Smoke rose from the chimney of the old Clark homestead. It was a nice little spread, over looking a small lake. That’s what she was trying to tell me Adam thought. And I had to spoil it. Discussed with himself, he wondered if Maggie would be better off if he just rode away. But he couldn’t make himself do that. He needed to see her even if she wasn’t too crazy about seeing him.

Getting down from Sport, Adam took a deep breath and headed for the front door. He knocked. Maggie answered and they stood looking at each other for a moment. Adam interrupted the stillness. “It’s good to see you, Maggie.” His voice was soft and warm.

“You too, Adam.” Maggie had wondered if he’d come and now that he had, she wasn’t sure how to react. She knew what she wanted to do but her head and her pride kept her heart in check.

Adam held her eyes with his. “May I come in?”

She turned away from him. “Yes, yes of course—please do.” She led the way to the brightly burning fireplace. It was a simple home but well made and comfortable. Adam could see that Maggie had worked hard to bring it back to life. He took off his coat and hat and hung them beside the door.

“You’ve worked hard. Maggie. The place looks wonderful.” He hesitated. “This is what you were trying to tell me that night, isn’t it?”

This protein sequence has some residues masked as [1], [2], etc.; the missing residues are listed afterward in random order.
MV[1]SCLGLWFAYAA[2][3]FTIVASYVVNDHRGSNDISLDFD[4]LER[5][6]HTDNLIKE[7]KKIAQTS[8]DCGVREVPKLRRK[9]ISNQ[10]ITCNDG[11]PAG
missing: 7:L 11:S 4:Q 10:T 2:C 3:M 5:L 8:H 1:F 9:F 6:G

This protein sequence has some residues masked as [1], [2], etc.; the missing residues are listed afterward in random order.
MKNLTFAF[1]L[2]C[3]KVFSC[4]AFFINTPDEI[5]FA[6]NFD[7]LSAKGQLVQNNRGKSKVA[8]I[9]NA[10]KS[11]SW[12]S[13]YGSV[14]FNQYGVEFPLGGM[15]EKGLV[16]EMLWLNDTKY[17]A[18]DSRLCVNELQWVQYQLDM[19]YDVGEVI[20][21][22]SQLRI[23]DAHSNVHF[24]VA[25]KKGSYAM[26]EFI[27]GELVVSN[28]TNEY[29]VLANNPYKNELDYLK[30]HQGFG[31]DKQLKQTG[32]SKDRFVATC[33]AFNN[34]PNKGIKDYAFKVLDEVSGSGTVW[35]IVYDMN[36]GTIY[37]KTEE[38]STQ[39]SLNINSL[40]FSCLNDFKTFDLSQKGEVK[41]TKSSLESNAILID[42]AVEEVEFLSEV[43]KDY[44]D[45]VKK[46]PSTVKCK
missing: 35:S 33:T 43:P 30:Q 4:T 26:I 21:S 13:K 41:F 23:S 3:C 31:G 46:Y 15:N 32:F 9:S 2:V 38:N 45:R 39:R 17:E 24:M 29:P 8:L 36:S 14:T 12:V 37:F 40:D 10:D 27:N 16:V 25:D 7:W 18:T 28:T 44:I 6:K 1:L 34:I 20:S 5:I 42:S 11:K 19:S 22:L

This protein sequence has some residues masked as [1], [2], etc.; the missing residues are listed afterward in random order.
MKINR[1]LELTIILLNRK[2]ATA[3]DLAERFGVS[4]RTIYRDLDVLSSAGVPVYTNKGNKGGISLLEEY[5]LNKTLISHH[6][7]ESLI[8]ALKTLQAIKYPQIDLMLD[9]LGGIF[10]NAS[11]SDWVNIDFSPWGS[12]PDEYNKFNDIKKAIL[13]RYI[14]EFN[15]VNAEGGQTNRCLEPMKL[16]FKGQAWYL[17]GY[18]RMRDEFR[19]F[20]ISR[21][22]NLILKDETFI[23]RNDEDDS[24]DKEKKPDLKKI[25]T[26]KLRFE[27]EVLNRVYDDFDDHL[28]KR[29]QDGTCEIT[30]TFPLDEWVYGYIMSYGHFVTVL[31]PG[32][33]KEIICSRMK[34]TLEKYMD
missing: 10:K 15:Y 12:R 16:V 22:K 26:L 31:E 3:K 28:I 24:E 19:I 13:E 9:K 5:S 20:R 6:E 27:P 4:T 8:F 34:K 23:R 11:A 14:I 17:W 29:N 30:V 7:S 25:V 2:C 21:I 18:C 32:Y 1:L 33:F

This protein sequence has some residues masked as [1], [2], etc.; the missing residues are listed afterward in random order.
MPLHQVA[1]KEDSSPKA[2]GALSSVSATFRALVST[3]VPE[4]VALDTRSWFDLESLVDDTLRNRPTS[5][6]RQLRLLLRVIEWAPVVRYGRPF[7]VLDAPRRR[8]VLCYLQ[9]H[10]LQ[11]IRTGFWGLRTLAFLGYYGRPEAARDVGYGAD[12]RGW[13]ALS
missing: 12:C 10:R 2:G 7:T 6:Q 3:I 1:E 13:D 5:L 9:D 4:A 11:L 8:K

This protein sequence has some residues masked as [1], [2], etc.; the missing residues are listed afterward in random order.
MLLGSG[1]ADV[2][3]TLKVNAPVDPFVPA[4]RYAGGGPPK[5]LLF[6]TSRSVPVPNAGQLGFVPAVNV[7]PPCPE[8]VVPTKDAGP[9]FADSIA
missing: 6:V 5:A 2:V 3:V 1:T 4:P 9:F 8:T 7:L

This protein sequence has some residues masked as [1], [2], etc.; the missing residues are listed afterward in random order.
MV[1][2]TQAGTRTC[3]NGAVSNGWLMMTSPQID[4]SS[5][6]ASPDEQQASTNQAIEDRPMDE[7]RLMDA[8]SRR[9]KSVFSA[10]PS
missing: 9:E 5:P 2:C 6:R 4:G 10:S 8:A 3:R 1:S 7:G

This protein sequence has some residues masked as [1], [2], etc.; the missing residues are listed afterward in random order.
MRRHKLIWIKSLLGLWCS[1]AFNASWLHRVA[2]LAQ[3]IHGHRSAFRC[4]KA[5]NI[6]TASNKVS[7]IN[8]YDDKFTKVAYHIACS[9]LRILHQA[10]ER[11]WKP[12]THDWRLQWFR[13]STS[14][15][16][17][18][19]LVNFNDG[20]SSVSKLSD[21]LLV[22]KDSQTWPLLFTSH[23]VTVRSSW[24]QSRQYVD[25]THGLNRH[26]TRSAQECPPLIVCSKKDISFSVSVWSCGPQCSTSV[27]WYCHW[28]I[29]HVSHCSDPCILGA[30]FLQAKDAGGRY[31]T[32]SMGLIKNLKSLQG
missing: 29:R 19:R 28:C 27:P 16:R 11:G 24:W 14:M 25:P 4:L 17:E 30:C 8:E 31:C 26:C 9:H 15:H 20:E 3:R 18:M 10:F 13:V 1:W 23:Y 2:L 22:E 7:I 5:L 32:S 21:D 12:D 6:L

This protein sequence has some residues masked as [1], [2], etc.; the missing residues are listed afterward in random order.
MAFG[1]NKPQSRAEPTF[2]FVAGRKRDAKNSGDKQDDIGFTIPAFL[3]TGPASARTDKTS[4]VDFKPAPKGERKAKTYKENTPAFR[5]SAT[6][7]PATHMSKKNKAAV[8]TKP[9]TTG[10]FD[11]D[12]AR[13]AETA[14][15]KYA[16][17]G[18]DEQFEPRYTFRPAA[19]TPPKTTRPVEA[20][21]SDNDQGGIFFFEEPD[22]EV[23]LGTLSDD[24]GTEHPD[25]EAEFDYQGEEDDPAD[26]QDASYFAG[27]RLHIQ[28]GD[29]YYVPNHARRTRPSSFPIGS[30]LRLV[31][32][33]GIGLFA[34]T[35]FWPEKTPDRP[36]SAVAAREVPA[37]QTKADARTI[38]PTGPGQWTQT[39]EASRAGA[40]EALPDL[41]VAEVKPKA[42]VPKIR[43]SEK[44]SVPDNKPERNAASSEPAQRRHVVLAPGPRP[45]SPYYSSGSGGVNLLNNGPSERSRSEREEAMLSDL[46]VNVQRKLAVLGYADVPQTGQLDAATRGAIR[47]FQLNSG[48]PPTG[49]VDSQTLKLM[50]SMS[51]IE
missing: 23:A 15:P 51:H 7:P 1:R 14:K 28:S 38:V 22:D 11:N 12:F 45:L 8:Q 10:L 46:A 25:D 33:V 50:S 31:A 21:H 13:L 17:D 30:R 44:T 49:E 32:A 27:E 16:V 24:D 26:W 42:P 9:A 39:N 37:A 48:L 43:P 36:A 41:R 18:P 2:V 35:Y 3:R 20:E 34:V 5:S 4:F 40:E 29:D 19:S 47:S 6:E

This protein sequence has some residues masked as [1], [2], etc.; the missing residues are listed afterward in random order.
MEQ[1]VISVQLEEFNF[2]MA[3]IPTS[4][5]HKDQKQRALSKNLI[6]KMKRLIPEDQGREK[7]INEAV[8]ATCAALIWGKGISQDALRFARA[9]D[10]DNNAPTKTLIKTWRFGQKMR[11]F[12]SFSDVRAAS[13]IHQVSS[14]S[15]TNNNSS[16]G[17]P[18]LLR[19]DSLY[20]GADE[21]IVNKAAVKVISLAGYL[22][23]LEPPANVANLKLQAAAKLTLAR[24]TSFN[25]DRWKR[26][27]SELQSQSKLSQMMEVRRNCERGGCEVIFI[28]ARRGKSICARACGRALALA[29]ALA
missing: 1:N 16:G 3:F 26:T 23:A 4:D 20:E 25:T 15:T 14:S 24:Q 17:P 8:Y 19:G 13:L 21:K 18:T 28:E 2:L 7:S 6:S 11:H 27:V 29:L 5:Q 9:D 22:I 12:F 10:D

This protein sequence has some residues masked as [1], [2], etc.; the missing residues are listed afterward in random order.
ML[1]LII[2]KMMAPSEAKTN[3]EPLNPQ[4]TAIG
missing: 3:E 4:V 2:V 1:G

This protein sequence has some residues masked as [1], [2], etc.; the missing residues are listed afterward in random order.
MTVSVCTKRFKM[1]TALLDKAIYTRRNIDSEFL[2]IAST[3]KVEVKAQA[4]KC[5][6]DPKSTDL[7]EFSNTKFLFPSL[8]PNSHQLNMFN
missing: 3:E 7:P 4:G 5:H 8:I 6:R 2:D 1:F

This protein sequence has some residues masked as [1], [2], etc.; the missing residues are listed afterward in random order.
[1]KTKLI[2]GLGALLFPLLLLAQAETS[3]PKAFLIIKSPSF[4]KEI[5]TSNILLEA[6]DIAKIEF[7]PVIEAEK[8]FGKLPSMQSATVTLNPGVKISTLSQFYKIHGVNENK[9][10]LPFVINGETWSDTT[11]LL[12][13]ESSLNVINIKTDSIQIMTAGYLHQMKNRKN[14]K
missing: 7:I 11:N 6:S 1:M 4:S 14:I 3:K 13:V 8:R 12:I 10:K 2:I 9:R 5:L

Tears were close for Maggie. “Yes Adam, it was. I was so proud of myself. I did it. Finally, I

accomplished what I’d worked so hard for—.” She stopped and swallowed a sob. “But you weren’t there anymore and for some reason the dream didn’t seem so important.” She turned to walk away but felt a restraining hand softly hold her.

“No Maggie, please don’t walk away. I wish there were some way I could tell you how sorry I am. You were so happy and I ruined it for you. I have no excuses. None that make any sense anyway.”

She turned and faced him. “You want to make it up to me?” said Maggie. Her voice was strong and clear now. “Than tell me Adam—tell me what that was all about?” She gave him no quarter.

“I owe you that Maggie—I’ll try.” Adam sat in the big rocker at the side of the hearth. Maggie sat on the stone in front of him. She wanted to reach out and take his hand but she knew better. He wouldn’t want that and with his touch she might tell him everything was ok and it wasn’t. She kept her hands in her lap.

“Look Maggie, I don’t quite know what it was. All I know is that something wonderful had happened in your life and I wasn’t a part of it. You were right; I always wanted you out of the Silver Dollar. But not because it’s a saloon, Maggie, but because you could get hurt there. We both know what can happen. Tom Jordan made that pretty clear.” It was Adam’s turn to stop and take a breath. “I don’t want to lose you Maggie.” He put a hand on her cheek. His voice cracked as he went on. “I’ve lost too many people who were close. I can’t take it again and survive intact.”

“Oh Adam, if you’d only told me.” She put her hand over his. He reached out and pulled her forward and into his lap. They held each other in silence. The rocker’s movement helped soothe away the unease they both had carried since that night in November.


Much later, Adam shifted his weight to relieve the strain on his still healing ribs. Maggie sensed his discomfort and sat up. “You’re still hurt! Why didn’t you tell me instead of letting me lean on you like that?” said Maggie sternly.

His smile held the old sense of mischief and teasing she had missed. “Because woman, I like it when you lean on me.”